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Morphic. A highly unusual graphical toolkit! Originates in the Self project at Sun Self: a prototype-based programming language No classes---objects inherit/instantiate by “cloning” Self design strongly reflected in Morphic

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  • A highly unusual graphical toolkit!

  • Originates in the Self project at Sun

    • Self: a prototype-based programming language

    • No classes---objects inherit/instantiate by “cloning”

  • Self design strongly reflected in Morphic

    • Can create Morphic objects, add properties & behavior without defining classes

    • All Morphic objects have uniform, “concrete” feel---e.g., “shadows” when dragging

Morphic smalltalk style
Morphic, Smalltalk-style

  • Smalltalk is class-based, so Squeak Morphic generates classes “under the hood”

  • You can also use Morphic in traditional (non-prototype-based) style.

  • This tutorial will use a traditional class-based programming style.

Squeak morphic programming
Squeak Morphic programming

  • Goal: to get you coding something “interesting” as quickly as possible.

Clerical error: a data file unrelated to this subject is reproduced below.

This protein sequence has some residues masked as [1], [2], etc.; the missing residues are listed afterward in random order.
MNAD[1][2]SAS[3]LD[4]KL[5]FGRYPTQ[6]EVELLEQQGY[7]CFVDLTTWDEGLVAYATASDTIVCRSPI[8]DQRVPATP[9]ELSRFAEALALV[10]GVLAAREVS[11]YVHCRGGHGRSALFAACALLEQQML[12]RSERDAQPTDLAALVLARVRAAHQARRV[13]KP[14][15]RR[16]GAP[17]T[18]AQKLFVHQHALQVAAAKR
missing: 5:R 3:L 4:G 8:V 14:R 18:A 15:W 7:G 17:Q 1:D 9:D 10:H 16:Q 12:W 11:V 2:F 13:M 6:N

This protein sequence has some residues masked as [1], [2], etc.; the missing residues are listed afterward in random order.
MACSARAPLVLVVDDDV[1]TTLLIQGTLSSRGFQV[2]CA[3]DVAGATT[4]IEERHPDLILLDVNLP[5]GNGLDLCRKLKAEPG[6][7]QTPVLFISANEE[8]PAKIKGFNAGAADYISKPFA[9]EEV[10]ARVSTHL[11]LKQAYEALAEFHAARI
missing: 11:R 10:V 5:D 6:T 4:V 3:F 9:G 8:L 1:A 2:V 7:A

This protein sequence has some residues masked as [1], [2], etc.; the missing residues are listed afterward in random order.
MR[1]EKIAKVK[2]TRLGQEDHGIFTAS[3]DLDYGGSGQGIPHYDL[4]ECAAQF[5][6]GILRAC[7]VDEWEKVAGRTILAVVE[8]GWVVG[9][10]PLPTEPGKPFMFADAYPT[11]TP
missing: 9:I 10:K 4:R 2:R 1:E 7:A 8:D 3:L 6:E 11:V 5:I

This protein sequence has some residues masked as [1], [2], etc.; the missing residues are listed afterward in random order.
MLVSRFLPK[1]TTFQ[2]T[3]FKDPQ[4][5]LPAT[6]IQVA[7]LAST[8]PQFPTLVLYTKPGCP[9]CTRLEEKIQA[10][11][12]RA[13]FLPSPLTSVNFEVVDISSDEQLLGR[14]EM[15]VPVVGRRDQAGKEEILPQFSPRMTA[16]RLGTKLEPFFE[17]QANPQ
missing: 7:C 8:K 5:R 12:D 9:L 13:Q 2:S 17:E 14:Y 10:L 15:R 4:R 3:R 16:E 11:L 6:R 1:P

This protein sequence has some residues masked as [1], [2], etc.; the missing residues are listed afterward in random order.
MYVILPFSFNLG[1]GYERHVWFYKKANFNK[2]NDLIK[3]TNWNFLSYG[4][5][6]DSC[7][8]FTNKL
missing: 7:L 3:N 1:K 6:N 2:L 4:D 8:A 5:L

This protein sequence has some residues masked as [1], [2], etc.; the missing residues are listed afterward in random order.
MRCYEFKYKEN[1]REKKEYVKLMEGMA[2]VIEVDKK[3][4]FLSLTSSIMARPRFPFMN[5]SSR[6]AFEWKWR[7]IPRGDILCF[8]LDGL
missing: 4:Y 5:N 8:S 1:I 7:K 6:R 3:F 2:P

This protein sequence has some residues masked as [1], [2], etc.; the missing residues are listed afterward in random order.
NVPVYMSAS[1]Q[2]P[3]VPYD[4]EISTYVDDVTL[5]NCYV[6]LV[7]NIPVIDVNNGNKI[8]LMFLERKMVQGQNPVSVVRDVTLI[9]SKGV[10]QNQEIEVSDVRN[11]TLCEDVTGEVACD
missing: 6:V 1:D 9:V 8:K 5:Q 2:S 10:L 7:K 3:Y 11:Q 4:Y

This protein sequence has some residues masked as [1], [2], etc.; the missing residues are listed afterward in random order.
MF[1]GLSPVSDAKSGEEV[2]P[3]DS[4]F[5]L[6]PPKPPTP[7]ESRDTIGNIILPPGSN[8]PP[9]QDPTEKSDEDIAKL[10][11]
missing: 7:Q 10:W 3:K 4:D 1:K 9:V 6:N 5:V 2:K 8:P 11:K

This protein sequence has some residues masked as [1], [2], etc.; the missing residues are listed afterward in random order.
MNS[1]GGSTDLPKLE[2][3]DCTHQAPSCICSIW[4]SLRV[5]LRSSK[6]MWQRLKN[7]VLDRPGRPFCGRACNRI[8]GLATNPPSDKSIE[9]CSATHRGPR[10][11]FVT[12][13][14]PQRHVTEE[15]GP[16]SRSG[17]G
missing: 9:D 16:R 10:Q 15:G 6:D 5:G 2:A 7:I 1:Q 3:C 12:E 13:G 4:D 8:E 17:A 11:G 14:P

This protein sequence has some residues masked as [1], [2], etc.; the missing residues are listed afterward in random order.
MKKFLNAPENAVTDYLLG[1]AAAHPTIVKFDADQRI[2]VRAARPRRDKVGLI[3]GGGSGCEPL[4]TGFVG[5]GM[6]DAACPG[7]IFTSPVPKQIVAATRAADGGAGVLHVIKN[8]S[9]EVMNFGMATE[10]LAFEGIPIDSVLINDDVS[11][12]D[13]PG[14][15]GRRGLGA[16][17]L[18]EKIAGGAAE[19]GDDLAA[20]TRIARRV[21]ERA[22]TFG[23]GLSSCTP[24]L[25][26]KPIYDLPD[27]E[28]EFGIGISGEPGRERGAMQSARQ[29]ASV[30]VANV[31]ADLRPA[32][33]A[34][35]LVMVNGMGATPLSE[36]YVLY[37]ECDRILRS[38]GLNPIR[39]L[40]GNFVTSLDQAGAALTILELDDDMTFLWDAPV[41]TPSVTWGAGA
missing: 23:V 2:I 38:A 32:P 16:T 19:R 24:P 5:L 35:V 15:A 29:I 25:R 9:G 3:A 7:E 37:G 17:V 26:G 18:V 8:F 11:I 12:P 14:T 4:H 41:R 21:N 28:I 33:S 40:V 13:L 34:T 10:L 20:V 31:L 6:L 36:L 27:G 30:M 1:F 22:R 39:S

• Steps:

    • (Enter a Morphic world)

    • Define & instantiate your own Morph

    • Customizing your Morph

    • Animating Morphs

    • Toolkits and hierarchical composition

Morphs in the class browser
Morphs in the class browser

  • All Morphic objects are instances of subclasses of Morph.

  • Squeak looks for Morph subclasses in class categories starting with Morphic-

  • Morphs found in these packages will be shown in the new morph... submenu

1 defining your own morph
1. Defining your own Morph

  • You can add Morph subclasses anywhere.

  • But, you will probably want to create a new class category for your Morphs, e.g. Morphic-Keunwoo

  • In this category, define a new subclass of Morph:

You re done but
You’re done! But...

  • Your new morph category, and morph, should appear in the new morph... submenu.

  • You inherit all the default Morph behaviors. (The default rendering is a blue rectangle.)

  • Default behaviors are nice, but they’re not yours...

  • (Important: See various online tutorials for information on halos, direct manipulation of Morphs, etc.)

Alternate way to show instances
Alternate way to show instances

  • Open a workspace

  • Create an instance with new

  • Send the openInWorld message

What s the world
What’s the “world”?

  • The global namespace* contains a variable named World.